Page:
It was the middle of the night so I thought it was a dream, but when I went to print out a letter I'd written to Mom, it turned out not to have been a dream. The cats, it seems, had a violent disagreement (or perhaps it was fun?) on top of the printer. Result: ten sheets of paper, toast. One printer, also toast. There are a few little plastic pieces that don't seem to go anywhere, and the paper feeder is detached and no longer snicks into place.
Well, people used to write letters by hand, didn't they? The trouble is, Mom has dementia and doesn't do well with my handwriting. I like to send her photos because as an artist, she is always interested, while text sometimes bypasses her consciousness altogether. There was only an hour until I had to go to the Post Office, though. I'm not a very sudden artist.
Calligraphy! I'd calligraph something for her. Okay. I have some calligraphy projects that she did back in her heyday, and they are all rather dark German poems. Best not to revive them. Rumi, though. He's got the flavor of what Mom used to like, but he's upbeat as well.
I've been paging through More Than Fine Writing about Irene Wellington, a British calligrapher. She did a series of "panels for the staff-room at Edinburgh College of Art for firewatchers during the war" in 1943. I was struck by a fragment labeled "MS of Benedictbeuern," and looked it up.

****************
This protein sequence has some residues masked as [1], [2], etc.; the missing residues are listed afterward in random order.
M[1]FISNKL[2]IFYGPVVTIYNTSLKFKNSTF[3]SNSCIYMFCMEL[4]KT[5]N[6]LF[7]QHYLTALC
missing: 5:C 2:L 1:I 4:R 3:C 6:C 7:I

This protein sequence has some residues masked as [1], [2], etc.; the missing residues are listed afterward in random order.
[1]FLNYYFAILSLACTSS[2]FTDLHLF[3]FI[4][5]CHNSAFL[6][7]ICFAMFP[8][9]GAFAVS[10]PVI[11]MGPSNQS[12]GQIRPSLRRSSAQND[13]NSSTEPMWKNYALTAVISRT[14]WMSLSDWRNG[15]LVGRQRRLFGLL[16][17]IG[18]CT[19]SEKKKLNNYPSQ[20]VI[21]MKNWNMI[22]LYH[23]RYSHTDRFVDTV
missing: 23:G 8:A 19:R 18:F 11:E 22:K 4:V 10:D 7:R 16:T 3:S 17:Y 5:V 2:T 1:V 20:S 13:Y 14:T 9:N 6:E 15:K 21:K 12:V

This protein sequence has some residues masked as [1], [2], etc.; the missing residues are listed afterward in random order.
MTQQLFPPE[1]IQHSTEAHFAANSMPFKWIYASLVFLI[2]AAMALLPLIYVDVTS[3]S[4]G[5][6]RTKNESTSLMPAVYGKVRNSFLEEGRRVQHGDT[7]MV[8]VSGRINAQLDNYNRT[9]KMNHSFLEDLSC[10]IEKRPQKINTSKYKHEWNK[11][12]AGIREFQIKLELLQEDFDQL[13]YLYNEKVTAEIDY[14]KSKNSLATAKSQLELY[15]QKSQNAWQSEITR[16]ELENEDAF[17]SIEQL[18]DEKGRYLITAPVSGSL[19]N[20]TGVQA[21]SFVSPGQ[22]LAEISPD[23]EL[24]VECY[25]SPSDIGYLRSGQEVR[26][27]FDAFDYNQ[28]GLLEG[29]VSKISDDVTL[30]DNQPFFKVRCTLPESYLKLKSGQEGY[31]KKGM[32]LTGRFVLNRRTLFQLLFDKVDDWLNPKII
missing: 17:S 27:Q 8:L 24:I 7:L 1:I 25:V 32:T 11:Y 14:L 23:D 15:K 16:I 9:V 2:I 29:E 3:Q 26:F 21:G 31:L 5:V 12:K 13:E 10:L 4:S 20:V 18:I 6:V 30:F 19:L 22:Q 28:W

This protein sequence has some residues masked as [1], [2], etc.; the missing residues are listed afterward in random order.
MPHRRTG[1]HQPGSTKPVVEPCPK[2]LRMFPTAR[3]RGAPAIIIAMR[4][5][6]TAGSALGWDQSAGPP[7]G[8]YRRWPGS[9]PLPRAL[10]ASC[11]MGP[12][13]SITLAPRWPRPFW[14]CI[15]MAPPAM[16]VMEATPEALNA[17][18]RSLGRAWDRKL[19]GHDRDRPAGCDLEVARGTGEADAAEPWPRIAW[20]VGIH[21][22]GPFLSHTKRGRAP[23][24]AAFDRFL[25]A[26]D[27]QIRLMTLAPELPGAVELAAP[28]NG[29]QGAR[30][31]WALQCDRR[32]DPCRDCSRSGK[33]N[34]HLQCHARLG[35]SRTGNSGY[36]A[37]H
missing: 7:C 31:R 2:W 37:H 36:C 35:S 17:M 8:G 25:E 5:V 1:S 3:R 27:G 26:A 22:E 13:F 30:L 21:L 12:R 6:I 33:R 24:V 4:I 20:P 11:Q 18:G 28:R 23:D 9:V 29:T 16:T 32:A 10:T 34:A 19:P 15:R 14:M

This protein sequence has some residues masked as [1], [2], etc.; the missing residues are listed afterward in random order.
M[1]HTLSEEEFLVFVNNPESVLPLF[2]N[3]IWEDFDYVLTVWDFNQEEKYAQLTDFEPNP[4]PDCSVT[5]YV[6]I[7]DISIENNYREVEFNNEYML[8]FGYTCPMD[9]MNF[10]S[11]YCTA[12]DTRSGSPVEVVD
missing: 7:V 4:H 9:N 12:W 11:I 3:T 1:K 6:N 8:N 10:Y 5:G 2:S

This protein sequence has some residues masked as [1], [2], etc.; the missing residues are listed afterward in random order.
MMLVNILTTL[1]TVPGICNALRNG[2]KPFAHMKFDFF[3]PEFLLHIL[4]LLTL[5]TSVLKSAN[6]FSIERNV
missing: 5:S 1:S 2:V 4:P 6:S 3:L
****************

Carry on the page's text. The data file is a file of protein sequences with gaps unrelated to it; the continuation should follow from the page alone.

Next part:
The Benedicktbeueren is an ancient Bavarian monastary, famous for a collection of Medieval drinking songs, the Carmina Burana, which were discovered in it in 1803. Carl Orff set some to music. I looked up the poem O Fortuna, and found it pretty much as Carl Orff says. Then I suddenly woke up! Rabbit hole alert! Back to copying Irene Wellington! I did a rough draft and a second draft, which is probably the final draft.
Job is an amazing chapter in the Bible. I heartily recommend it. It's about power, and about despair, and about poetry. Plus, God gets pretty sarcastic in it.
To do this calligraphy project, I bought a Latin Bible. Imagine my surprise when I found that, even with my very primitive Latin, it seems that the several English Bibles I have translate several of the passages differently than what I'm sure is right there in the Latin. It's not theologically important, but still.